Backyard Aquaponics and Other Ways to Grow Your Own Food
Aquaponics can be an alternative or a supplementary system to a traditional dirt vegetable garden. Traditional farming is hard work and requires many acres, but backyard farmers incorporate edible landscaping to feed their families.
There’s no doubt about it: Backyard farming is now a bona fide trend. Even if it’s only a few herbs and cherry tomatoes in a pot, more and more area residents have embraced the idea that it’s not only possible but also beneficial to grow their own food. A big part of this trend is “aquaponics,” or an ecosystem that combines agriculture with the raising of fish or aquatic life. It’s a relative newcomer in this country, but it’s increasingly popular.
Aquaponics: A New Way Toward Edible Landscaping
In the Dallas-Fort Worth Metroplex, resident gardeners explore available options, including alternatives to planting in the dirt. Aquaponics is one of the more interesting new methods of “farming.” Popularly known as “fish farming,” this symbiotic, closed-loop method fosters a natural mini-ecosystem whereby fish and plants each nourish the other. The fish are kept in a tank, and the plants sit over a separated tank with roots hanging down. The water from the fish tank is filtered to the plant tank, where roots convert fish waste products into nutrients — just as fertilizer spread on soil nourishes traditional crops. No additional nutrients are necessary, and produce thrives in the watery environment.
This emerging science is only now becoming mainstream in the United States. While commercial aquaponics facilities exist in Houston and Austin, none yet have been established in the Metroplex. Many backyard aquaponics systems are in operation, however, throughout numerous communities in the North Texas area. They allow area residents to harvest their own salad greens, tomatoes, cucumbers, beans, squash, peppers, and herbs from their growbeds. Almost any fish will serve the needs of the system. Tilapia and catfish are popular in Texas, but goldfish work just as well for those interested only in producing vegetables.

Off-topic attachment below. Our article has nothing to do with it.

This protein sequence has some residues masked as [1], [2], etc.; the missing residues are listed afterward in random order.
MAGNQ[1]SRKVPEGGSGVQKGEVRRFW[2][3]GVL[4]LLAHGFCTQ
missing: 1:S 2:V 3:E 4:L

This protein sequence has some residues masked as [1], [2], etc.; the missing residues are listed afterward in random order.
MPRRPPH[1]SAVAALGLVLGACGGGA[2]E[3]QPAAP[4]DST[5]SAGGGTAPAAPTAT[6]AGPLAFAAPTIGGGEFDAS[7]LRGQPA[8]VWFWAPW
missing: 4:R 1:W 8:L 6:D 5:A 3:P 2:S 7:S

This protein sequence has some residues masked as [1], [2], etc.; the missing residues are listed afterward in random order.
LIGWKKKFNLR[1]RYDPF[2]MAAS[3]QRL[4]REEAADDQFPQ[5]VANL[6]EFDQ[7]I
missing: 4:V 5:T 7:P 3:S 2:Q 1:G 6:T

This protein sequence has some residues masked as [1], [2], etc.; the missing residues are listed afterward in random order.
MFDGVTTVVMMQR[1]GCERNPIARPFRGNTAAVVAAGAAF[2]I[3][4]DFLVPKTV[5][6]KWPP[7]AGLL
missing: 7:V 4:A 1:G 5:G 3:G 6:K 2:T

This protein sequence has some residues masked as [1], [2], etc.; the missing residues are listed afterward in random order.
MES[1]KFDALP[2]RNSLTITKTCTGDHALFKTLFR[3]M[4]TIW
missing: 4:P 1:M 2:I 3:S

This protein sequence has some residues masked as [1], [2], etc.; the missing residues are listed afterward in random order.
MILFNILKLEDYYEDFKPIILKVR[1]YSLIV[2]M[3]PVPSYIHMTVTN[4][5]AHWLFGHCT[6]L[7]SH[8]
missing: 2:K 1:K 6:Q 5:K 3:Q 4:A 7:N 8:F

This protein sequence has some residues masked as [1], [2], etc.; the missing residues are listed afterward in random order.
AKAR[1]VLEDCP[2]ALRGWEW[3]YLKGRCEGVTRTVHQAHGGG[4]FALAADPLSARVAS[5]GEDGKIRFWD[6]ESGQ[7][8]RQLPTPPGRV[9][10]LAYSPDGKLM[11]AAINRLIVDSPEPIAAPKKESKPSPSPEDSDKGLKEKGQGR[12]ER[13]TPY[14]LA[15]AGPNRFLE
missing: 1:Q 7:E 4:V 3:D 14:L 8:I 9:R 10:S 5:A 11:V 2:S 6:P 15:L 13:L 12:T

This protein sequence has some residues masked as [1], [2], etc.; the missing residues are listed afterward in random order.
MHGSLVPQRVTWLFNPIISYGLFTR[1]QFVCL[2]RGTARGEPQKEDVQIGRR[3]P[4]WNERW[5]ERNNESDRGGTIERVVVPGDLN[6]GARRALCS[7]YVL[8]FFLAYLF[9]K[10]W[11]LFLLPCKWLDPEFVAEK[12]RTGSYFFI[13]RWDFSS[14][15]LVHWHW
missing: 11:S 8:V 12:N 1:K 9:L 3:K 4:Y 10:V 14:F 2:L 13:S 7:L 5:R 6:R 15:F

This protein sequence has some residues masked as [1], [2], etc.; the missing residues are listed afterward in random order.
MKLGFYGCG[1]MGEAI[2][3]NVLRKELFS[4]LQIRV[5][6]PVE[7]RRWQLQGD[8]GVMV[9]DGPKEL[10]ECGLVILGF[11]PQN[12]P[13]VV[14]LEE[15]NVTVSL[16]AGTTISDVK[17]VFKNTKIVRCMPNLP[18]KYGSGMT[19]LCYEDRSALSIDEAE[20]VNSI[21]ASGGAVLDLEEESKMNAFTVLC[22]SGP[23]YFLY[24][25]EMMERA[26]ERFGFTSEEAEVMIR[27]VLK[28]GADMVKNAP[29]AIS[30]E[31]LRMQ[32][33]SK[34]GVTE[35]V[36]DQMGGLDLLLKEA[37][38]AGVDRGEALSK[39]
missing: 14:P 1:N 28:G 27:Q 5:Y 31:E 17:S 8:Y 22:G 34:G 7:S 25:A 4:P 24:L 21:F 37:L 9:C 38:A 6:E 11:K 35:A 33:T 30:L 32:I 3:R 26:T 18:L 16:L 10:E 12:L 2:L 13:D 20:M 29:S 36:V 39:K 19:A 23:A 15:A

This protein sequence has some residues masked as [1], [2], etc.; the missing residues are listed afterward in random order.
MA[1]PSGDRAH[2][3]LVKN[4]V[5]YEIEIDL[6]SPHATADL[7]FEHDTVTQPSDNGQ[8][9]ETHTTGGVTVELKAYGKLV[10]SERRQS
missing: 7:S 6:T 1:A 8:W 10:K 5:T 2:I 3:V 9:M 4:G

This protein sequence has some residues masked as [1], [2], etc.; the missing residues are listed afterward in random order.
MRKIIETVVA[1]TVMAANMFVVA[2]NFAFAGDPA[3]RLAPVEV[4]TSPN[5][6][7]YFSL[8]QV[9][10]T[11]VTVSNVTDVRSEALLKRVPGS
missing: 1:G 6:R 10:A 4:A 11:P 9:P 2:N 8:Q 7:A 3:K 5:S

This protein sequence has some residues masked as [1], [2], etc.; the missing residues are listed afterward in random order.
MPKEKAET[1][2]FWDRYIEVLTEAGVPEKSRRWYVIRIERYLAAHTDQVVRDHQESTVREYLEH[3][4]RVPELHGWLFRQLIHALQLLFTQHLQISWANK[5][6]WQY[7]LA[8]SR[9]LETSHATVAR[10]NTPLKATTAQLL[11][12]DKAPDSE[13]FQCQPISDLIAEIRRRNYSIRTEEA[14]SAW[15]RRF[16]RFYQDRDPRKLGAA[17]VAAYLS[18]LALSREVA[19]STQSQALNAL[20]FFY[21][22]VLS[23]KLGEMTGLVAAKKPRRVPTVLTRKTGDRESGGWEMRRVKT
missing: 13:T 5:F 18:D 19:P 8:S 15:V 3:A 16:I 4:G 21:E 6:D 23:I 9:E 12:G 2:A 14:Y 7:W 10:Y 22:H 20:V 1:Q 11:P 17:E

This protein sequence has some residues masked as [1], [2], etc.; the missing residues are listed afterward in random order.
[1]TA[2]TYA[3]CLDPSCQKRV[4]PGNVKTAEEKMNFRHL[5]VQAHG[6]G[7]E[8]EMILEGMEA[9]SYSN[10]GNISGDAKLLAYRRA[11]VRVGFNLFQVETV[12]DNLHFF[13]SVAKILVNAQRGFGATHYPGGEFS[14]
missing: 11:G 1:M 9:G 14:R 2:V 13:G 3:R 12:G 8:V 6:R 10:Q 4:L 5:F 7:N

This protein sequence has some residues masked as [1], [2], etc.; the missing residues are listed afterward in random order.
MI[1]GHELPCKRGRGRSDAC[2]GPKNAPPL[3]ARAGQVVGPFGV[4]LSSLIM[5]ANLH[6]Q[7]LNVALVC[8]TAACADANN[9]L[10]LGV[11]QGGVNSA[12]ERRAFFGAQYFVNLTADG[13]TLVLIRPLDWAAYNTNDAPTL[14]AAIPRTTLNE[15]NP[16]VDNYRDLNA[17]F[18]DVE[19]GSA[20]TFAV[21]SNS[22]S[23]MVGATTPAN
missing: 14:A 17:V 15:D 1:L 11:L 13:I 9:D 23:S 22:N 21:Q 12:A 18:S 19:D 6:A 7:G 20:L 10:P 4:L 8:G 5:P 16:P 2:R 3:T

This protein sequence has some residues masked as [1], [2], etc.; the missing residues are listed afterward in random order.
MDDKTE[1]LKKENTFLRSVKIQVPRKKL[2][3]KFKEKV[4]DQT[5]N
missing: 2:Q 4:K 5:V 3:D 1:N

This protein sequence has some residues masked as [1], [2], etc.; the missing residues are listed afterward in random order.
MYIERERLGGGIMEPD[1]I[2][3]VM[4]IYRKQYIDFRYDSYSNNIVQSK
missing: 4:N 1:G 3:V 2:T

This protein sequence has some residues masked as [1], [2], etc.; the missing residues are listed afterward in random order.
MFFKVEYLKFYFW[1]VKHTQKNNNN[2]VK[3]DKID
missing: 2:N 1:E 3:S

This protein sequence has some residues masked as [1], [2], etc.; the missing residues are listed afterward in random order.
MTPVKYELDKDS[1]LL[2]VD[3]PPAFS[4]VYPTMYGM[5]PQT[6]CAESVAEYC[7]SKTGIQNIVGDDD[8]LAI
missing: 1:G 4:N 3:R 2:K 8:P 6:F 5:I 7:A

The national Aquaponics Association, founded in Colorado, is a young organization dedicated to educating about the benefits of this food-growing system. There are many online sources available for residents to learn the basics of aquaponic gardening, and local seminars and workshops are offered regularly for interested do-it-yourselfers.
Backyard Farming: Future Trend?
Aside from fish-farming, Dallas-area residents have other options for growing a portion of their own food — within certain limits. Urban goat or pig farming, for example, only works for residents who own acreages in outlying communities, although some city communities’ zoning codes allow residents to keep chickens (but not roosters!).
It is possible, though, to grow almost any crop you desire within a fenced backyard. City officials in Farmers Branch, perhaps because of the city’s proud agricultural tradition, noted that residents can grow anything they want in their backyards. The only requirement is that the yard not be allowed to look “unkempt.”
One popular option is the community garden. A number of subdivisions, as well as local organizations and churches, have established plots of land for residents to cultivate their choice of food crops. The Farmers Branch Community Garden between a Farmers Branch and local church allows gardeners to take what they need of their individual harvest, but also encourages donations to a local agency to help feed the needy. Richardson, another nearby suburb, also has such alliances to promote local garden plots.
Teaching the Children
Educating students about the food supply is also a priority for public and private schools in the Metroplex. A number of elementary schools maintain school gardens so that the youngsters can experience food from seed to table. Aquaponics curriculum development is also underway, and area high schools have expressed interest in aquaponic systems; some maintain greenhouses in order to introduce students to modern farming techniques.
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